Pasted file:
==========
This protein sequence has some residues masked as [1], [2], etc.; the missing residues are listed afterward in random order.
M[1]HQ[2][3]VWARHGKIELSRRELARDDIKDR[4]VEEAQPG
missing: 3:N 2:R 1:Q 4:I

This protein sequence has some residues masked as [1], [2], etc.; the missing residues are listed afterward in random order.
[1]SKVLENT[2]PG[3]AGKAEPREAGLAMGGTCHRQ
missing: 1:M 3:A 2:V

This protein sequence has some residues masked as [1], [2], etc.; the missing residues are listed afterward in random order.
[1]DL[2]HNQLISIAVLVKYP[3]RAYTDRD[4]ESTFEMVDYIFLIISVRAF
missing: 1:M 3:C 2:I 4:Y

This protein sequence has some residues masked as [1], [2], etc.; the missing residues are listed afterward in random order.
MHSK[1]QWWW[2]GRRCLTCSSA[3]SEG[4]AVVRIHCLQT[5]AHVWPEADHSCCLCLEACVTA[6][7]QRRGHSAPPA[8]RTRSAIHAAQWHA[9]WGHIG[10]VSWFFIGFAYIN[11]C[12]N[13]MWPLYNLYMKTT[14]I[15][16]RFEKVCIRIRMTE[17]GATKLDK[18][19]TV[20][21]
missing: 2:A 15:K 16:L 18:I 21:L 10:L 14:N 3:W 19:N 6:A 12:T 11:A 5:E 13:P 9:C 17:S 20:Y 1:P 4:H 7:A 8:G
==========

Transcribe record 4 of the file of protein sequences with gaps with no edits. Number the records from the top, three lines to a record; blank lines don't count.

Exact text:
This protein sequence has some residues masked as [1], [2], etc.; the missing residues are listed afterward in random order.
MHSK[1]QWWW[2]GRRCLTCSSA[3]SEG[4]AVVRIHCLQT[5]AHVWPEADHSCCLCLEACVTA[6][7]QRRGHSAPPA[8]RTRSAIHAAQWHA[9]WGHIG[10]VSWFFIGFAYIN[11]C[12]N[13]MWPLYNLYMKTT[14]I[15][16]RFEKVCIRIRMTE[17]GATKLDK[18][19]TV[20][21]
missing: 2:A 15:K 16:L 18:I 21:L 10:L 14:N 3:W 19:N 6:A 12:T 11:A 5:E 13:P 9:C 17:S 20:Y 1:P 4:H 7:A 8:G